‘The province of Zeeland is another depopulating area. There, 6000 vacancies remain unfilled. The province now wants to recruit labour migrants from abroad. The local population is more wary of refugees than of labour migrants who are selected in a controlled way on the basis of profiles. But we are looking into how governments can still select from groups of refugees who are already in the Netherlands and who are looking for work.’

In Spain, the NGO Cepaim goes a step further. 'They reason as follows: if the refugees are not suitable, then we make them suitable. The organisation goes to the depopulated villages and asks if there is housing and what workers are needed. And it goes to the newcomers and puts the question to them. Again: an intensive process, but planting people somewhere and hoping that it will work out is not ideal either.'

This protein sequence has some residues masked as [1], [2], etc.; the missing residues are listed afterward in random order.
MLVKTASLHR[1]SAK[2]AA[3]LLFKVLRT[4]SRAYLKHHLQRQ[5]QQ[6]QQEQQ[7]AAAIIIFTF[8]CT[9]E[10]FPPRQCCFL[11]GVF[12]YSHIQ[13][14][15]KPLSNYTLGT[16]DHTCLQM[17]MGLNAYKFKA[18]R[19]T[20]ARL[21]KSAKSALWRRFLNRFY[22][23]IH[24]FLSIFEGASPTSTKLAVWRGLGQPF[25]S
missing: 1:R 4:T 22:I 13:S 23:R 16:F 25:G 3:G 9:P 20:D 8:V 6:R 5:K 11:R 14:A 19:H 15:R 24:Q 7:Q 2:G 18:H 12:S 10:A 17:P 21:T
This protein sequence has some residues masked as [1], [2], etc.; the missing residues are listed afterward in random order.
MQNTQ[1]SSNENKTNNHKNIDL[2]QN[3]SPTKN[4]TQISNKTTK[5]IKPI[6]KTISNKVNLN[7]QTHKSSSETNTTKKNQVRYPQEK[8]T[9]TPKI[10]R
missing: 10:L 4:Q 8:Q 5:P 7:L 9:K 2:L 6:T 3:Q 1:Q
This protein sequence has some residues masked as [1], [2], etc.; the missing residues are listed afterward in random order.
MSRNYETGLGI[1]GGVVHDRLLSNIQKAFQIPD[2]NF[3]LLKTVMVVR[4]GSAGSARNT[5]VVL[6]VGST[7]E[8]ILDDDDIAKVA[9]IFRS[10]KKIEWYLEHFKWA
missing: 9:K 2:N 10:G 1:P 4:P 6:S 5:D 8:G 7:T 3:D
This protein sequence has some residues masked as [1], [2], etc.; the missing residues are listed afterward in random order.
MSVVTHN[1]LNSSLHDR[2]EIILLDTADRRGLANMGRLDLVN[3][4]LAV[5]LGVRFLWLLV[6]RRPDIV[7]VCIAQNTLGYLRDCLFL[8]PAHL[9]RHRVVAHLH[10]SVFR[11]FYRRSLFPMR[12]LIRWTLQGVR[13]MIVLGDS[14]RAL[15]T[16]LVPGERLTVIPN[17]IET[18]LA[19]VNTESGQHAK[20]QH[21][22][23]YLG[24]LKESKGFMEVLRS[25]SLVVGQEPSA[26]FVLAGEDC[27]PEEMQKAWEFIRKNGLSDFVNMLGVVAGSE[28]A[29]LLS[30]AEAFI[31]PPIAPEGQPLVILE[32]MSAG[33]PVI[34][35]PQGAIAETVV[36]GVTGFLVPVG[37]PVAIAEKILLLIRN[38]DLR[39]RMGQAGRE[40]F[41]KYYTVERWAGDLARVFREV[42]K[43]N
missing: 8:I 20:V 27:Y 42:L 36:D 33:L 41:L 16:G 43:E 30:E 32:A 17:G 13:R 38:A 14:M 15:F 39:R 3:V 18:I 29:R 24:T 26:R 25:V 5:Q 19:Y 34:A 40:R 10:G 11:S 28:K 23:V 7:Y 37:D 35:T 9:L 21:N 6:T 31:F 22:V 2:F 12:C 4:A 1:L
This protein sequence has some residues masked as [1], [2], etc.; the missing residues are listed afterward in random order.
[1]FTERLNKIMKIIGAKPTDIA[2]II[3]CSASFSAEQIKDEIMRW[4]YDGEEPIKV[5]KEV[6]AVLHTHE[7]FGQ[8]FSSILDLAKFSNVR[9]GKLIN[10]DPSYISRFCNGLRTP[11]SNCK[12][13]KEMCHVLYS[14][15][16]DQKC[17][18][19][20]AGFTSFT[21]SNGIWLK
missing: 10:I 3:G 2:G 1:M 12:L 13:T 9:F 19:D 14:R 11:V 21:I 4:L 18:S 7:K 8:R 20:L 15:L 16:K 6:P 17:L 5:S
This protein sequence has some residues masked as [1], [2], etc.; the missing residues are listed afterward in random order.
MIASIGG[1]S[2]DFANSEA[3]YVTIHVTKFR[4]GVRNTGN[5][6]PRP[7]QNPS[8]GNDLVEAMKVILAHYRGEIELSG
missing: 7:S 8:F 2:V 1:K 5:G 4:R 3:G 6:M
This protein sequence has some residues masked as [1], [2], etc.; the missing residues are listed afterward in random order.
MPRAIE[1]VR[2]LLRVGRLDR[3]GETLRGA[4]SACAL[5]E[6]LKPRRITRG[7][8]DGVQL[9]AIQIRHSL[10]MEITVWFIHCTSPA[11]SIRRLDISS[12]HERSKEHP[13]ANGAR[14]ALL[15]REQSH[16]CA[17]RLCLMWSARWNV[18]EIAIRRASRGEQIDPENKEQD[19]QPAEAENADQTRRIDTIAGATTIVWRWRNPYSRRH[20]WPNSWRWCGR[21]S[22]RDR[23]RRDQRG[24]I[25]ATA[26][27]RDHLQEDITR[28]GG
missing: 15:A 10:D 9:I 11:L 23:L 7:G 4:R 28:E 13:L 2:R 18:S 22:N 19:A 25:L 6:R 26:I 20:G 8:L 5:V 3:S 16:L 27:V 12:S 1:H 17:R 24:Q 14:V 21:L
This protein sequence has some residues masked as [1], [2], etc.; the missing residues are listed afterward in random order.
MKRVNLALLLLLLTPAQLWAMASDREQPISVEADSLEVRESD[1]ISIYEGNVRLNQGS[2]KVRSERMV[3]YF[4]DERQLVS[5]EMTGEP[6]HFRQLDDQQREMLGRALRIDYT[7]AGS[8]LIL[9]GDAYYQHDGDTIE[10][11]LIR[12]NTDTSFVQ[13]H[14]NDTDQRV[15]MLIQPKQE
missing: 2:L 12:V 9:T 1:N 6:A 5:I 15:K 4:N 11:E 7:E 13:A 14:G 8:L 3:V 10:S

Several Central European governments are not eager to populate depopulated regions with foreigners. Refugees and migrants are languishing at their borders, while they themselves are investing in “more of their own people” through birth control. By supporting young families with specific measures, they want to encourage women to have more children.

Invisible culprit

Economic and social problems are visible consequences of depopulation. But the three-headed dragon is also the culprit in many political crises the EU is going through. Few people link increasing xenophobia and the rise of authoritarianism to depopulation, but in Central Europe — and also in France — the impact can be felt in politics.

Depopulation can create feelings of alienation and loss of identity in those who stay behind, especially in combination with the arrival of new people. Some leaders exploit these feelings of fear by putting forward nativism as an answer, a policy that gives priority to the supposed interests of the ‘original’ population, often only as a cover for establishing an authoritarian government.